The Gospel reading for Sunday, October 14th is the same as what is assigned to Thanksgiving Day, all three years of the Lectionary, Luke 17:11-19
11 On the way to Jerusalem Jesus was going through the region between Samaria and Galilee. 12 As he entered a village, ten lepers approached him. Keeping their distance, 13 they called out, saying, “Jesus, Master, have mercy on us!” 14 When he saw them, he said to them, “Go and show yourselves to the priests.” And as they went, they were made clean. 15 Then one of them, when he saw that he was healed, turned back, praising God with a loud voice. 16 He prostrated himself at Jesus’ feet and thanked him. And he was a Samaritan. 17 Then Jesus asked, “Were not ten made clean? But the other nine, where are they? 18 Was none of them found to return and give praise to God except this foreigner?” 19 Then he said to him, “Get up and go on your way; your faith has made you well.”
Familiarity with a text often breeds boredom and banal preaching. So the options are to either use a less familiar lesson (the Old Testament lesson is fun) or to really approach the Gospel from a very new perspective. So, as I begin to look at this text early in the week, I’ve got some choices to make.
Options after the jump …
The easier choice is to use the passage from 2 Kings 5:1-3, 7-15c
Naaman, commander of the army of the king of Aram, was a great man and in high favor with his master, because by him the LORD had given victory to Aram. The man, though a mighty warrior, suffered from leprosy. 2Now the Arameans on one of their raids had taken a young girl captive from the land of Israel, and she served Naaman’s wife. 3She said to her mistress, “If only my lord were with the prophet who is in Samaria! He would cure him of his leprosy.” 7When the king of Israel read the letter, he tore his clothes and said, “Am I God, to give death or life, that this man sends word to me to cure a man of his leprosy? Just look and see how he is trying to pick a quarrel with me.” 8But when Elisha the man of God heard that the king of Israel had torn his clothes, he sent a message to the king, “Why have you torn your clothes? Let him come to me, that he may learn that there is a prophet in Israel.” 9So Naaman came with his horses and chariots, and halted at the entrance of Elisha’s house. 10Elisha sent a messenger to him, saying, “Go, wash in the Jordan seven times, and your flesh shall be restored and you shall be clean.” 11But Naaman became angry and went away, saying, “I thought that for me he would surely come out, and stand and call on the name of the LORD his God, and would wave his hand over the spot, and cure the leprosy! 12Are not Abana and Pharpar, the rivers of Damascus, better than all the waters of Israel? Could I not wash in them, and be clean?” He turned and went away in a rage. 13But his servants approached and said to him, “Father, if the prophet had commanded you to do something difficult, would you not have done it? How much more, when all he said to you was, ‘Wash, and be clean’?” 14So he went down and immersed himself seven times in the Jordan, according to the word of the man of God; his flesh was restored like the flesh of a young boy, and he was clean. 15Then he returned to the man of God, he and all his company; he came and stood before him and said, “Now I know that there is no God in all the earth except in Israel.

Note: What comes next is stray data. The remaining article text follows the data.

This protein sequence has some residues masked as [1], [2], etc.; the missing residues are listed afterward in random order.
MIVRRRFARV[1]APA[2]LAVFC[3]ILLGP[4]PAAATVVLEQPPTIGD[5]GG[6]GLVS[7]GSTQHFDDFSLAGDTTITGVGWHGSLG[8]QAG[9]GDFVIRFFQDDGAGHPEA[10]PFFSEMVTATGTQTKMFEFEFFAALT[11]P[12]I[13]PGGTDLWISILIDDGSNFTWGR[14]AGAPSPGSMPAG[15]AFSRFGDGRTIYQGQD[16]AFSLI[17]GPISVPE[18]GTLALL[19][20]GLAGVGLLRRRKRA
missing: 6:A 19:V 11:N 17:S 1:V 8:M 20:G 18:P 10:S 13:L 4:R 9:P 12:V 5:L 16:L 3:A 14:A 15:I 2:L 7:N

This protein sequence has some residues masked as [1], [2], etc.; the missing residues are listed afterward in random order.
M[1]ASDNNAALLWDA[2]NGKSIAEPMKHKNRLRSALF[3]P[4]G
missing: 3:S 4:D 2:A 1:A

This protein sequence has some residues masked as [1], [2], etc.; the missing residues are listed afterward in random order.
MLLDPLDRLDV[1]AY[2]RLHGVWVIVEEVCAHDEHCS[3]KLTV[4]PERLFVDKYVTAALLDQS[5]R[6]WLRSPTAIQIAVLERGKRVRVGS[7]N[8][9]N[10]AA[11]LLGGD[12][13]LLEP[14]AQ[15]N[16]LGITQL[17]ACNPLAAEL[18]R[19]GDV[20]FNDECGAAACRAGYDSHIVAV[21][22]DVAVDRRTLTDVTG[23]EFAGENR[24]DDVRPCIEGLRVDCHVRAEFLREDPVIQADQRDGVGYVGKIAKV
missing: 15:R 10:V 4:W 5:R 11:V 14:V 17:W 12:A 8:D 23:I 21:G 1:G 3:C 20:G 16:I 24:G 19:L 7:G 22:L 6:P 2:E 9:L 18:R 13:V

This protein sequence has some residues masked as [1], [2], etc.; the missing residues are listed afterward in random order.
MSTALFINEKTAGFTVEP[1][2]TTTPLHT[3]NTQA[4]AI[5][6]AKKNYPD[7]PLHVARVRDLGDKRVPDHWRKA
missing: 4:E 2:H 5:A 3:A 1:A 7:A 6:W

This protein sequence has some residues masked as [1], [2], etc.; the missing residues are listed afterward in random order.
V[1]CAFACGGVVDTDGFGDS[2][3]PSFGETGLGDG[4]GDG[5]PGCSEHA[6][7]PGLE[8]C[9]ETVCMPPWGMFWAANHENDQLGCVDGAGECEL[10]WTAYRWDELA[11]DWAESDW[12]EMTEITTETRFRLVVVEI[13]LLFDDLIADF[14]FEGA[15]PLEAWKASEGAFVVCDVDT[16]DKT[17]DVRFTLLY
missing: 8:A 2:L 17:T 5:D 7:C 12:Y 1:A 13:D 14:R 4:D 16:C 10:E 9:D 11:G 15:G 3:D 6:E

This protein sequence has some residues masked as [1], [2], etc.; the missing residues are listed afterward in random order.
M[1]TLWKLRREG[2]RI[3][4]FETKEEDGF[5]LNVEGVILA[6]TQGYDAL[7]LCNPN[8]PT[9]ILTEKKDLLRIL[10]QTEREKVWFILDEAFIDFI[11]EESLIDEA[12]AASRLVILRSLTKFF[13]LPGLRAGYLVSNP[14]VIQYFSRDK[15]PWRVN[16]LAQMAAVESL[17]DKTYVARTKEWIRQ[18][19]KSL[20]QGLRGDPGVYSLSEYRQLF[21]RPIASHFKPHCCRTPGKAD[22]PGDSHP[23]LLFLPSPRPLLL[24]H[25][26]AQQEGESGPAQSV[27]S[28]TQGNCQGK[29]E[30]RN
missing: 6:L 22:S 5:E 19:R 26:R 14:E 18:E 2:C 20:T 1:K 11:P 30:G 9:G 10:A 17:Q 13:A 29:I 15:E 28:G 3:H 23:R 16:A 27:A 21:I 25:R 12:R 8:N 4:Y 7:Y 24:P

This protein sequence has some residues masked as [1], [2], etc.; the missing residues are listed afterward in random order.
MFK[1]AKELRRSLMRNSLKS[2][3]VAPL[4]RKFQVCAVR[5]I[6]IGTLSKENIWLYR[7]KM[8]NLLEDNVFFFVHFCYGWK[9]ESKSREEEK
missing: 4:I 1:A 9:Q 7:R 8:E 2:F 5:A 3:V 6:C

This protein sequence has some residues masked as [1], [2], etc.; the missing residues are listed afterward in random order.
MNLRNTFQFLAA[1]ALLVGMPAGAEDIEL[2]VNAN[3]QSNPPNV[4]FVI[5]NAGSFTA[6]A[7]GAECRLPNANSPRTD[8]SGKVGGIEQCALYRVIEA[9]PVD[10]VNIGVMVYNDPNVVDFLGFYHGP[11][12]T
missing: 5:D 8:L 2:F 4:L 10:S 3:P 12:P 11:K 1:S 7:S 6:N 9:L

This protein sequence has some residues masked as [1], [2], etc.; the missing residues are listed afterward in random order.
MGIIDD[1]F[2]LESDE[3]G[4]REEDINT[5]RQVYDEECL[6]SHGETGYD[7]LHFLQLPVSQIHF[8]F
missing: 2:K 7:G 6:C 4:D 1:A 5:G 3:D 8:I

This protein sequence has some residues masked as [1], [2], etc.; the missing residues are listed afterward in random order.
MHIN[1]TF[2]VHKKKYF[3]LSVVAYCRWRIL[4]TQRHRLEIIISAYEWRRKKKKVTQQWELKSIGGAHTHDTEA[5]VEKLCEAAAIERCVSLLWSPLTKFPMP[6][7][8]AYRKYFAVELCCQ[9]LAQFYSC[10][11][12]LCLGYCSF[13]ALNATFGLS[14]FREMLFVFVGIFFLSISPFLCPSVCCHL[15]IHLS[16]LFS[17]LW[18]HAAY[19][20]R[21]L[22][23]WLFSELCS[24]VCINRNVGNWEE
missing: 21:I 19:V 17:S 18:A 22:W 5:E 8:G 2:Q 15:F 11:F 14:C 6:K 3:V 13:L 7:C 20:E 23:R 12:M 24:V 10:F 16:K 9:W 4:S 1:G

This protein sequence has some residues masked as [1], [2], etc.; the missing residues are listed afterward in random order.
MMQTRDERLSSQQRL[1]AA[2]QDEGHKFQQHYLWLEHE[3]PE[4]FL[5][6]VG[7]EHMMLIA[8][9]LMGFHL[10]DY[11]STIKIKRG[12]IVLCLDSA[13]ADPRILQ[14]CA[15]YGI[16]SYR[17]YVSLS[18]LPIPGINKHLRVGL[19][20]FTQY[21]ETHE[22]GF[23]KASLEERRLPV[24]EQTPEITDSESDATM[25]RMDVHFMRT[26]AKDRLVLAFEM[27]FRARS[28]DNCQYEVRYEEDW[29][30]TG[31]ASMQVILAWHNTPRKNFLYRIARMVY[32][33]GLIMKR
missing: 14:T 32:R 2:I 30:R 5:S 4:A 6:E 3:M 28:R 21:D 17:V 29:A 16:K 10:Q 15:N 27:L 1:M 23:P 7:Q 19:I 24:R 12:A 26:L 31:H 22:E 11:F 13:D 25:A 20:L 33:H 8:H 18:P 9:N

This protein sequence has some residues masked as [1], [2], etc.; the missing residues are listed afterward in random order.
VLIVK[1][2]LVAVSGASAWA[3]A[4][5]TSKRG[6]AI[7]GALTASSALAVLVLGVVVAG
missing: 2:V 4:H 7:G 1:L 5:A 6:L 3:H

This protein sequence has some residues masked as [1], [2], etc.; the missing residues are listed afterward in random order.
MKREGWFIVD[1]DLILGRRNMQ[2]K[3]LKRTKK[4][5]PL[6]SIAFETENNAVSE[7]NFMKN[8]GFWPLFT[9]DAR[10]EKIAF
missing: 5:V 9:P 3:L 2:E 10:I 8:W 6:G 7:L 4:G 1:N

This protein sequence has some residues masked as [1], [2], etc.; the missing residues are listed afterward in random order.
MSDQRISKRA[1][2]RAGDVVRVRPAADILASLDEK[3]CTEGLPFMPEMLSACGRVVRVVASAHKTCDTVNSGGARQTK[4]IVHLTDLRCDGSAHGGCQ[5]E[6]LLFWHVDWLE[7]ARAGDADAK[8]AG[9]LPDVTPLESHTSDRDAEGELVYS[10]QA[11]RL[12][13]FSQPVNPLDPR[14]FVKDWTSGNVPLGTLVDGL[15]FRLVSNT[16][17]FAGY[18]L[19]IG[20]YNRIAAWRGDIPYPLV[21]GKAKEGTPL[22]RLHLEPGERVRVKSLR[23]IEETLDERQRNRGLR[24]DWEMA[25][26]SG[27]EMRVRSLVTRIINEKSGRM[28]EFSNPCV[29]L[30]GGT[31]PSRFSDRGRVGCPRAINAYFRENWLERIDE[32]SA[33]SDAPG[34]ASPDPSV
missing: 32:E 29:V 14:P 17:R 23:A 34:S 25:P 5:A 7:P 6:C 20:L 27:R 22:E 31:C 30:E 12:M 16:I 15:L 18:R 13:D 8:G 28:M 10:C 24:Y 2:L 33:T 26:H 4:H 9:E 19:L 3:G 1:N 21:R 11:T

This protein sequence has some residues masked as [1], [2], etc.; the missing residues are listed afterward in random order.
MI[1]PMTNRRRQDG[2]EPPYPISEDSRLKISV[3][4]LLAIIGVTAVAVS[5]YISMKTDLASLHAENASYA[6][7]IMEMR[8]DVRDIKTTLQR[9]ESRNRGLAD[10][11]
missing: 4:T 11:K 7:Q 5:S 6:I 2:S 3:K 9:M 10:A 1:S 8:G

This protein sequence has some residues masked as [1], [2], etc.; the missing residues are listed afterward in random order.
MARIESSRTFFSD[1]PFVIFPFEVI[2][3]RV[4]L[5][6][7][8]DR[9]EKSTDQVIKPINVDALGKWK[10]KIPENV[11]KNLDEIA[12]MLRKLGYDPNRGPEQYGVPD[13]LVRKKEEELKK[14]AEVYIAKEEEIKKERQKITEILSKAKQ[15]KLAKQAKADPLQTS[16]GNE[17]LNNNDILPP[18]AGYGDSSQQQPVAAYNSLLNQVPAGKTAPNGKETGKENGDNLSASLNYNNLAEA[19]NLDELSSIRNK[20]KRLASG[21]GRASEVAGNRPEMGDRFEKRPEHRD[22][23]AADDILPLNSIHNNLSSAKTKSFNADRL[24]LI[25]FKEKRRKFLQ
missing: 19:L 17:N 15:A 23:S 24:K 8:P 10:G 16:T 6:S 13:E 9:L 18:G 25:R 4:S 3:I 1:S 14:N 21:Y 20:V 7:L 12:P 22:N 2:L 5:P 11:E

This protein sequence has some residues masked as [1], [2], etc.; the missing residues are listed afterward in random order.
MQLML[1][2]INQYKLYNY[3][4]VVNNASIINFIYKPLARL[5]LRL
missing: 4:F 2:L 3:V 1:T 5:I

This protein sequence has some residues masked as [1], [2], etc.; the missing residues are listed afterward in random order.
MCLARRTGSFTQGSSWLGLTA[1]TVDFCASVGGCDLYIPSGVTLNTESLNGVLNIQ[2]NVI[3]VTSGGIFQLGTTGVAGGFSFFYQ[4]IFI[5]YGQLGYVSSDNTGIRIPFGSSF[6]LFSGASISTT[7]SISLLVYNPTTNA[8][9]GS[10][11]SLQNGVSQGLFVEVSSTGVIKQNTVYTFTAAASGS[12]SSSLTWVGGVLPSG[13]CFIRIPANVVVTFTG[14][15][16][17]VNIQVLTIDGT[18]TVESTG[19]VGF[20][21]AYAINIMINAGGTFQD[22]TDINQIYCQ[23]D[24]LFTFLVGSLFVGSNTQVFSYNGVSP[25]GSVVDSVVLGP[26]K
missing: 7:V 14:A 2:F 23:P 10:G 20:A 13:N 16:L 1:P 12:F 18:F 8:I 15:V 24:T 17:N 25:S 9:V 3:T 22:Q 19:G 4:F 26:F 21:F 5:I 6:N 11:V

Like I mentioned above, this is just plain fun! Naaman, a very important person has a disease which diminishes his value. With great pomp and importance, he goes to this foreigner Elisha who doesn’t even come out to meet him. Elisha offers healing, but it isn’t what Naaman had in mind. The servants get the best line in the story, “Father, if the prophet had commanded you to do something difficult, would you not have done it? How much more, when all he said to you was, ‘Wash, and be clean’?” More humility demanded!
The story is rich, and it is a great story to illustrate that often our perspective blinds us to God’s action or potential action in the world. Rabbi Harold Kushner has written, “Religion is first and foremost a way of seeing. It can’t change the facts about the world we live in, but it can change the way we see those facts, and that in itself can often make a difference.”
Turning back to the Gospel from Luke, there is the puzzle about the Samaritans. This is not really on the way to Jerusalem (the direct route, anyway) for Jesus. Samaritans are suspect from the beginning. This is not just about giving thanks. The statement about faith making him well is also a puzzle. Because of that, some have suggested that the 10th leper had a different kind of healing than the other 9. That is tough to support from the text itself.
Brian Stoffregen makes the following observation.
I think that our text relates the typical pattern of God’s activities throughout scriptures — namely, God acts first. Then our proper response to God’s actions is praise and thanksgiving — because we see God’s hand in what has happened.
God did not tell the Israelites in Egypt, “If you only had enough faith, I would lead you to the promised land.” God led them out of slavery to Canaan.
God did not tell us, “If you only had enough faith, I would send Jesus to suffer and die for your sins.” It was because we had no faith that he sent us Jesus. As Paul writes in Romans 5:8: “God proves his love for us in that while we still were sinners Christ died for us.”
God doesn’t wait for us to have enough faith. God acts first. God’s actions are to lead to a faithful response.
So, this is my starting place. Who knows where it will end?